People with COVID-19 may be infectious days before symptoms
People infected with the new coronavirus may start spreading the virus several days before they have any noticeable symptoms, according to a new modelling study.
"More inclusive criteria for contact tracing to capture potential transmission events two to three days before symptom onset should be urgently considered for effective control of the outbreak," the authors said in the paper published in Nature Medicine.
Researchers compared clinical data on virus shedding from patients at a hospital in China with separate data on "transmission pairs" - where one person is believed to have infected the other - to draw inferences about periods of infectiousness.
The research team co-led by Eric Lau of the University of Hong Kong took throat swabs from 94 patients admitted to Guangzhou Eighth People's Hospital and measured infectiousness from the first day of symptoms for 32 days.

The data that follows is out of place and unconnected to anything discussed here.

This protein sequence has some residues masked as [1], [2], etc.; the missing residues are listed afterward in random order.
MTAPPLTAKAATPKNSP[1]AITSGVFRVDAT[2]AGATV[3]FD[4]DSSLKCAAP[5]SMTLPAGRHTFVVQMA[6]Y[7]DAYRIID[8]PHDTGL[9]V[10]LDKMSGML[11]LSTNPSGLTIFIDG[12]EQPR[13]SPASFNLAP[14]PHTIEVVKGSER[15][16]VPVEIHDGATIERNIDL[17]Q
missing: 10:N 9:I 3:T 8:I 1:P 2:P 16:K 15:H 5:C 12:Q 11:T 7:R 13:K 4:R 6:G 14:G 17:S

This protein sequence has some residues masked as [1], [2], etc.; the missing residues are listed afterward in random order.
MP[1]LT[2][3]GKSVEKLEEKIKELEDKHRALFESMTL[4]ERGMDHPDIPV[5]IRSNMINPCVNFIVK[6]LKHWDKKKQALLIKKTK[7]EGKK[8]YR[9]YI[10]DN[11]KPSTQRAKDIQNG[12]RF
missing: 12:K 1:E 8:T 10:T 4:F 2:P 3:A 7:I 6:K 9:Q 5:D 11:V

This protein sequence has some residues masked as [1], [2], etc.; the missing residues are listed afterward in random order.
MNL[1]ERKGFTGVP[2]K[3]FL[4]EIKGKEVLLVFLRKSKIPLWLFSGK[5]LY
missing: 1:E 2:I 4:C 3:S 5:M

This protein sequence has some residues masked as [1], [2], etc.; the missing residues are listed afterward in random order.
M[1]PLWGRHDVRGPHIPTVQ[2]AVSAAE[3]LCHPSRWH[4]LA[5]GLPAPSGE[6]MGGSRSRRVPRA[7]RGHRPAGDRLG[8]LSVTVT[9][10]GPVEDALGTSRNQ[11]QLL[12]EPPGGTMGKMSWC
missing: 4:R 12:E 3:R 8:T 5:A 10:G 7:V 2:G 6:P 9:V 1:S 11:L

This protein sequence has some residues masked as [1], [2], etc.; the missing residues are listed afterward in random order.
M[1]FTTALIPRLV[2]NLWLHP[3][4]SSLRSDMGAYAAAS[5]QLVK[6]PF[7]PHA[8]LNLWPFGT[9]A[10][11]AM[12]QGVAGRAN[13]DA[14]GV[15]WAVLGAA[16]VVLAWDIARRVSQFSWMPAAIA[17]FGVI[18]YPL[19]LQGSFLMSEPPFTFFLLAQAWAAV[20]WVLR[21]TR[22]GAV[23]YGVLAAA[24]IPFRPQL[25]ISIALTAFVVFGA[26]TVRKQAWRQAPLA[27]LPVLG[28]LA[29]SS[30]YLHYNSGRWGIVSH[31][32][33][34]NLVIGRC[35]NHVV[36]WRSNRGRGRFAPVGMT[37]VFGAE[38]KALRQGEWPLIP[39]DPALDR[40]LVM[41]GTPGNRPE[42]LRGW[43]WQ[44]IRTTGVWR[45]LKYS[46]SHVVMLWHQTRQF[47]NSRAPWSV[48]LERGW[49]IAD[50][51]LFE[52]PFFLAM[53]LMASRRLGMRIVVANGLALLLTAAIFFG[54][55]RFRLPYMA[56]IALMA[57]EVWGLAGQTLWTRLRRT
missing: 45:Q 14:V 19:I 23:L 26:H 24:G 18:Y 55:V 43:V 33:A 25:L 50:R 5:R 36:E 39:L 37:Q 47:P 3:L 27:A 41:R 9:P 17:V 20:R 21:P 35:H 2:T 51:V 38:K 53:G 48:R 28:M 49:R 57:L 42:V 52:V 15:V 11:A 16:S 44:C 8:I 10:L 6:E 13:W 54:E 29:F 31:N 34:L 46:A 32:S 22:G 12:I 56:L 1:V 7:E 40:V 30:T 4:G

They found that the patients, none of whom were classed as severe or critical, had the highest viral load soon after the onset of symptoms, which then gradually decreased.
The study used publicly-available data on 77 transmission pairs to assess how much time elapsed between the onset of symptoms in each patient. It assumed an incubation period of a little over 5 days.
The authors inferred that infectiousness started 2.3 days before symptoms appeared and was at its peak at 0.7 days before the first signs of illness, AFP reported.
They estimated that 44% of secondary cases in the transmission chains were infected during the pre-symptomatic stage. Infectiousness was predicted to decrease quickly within 7 days.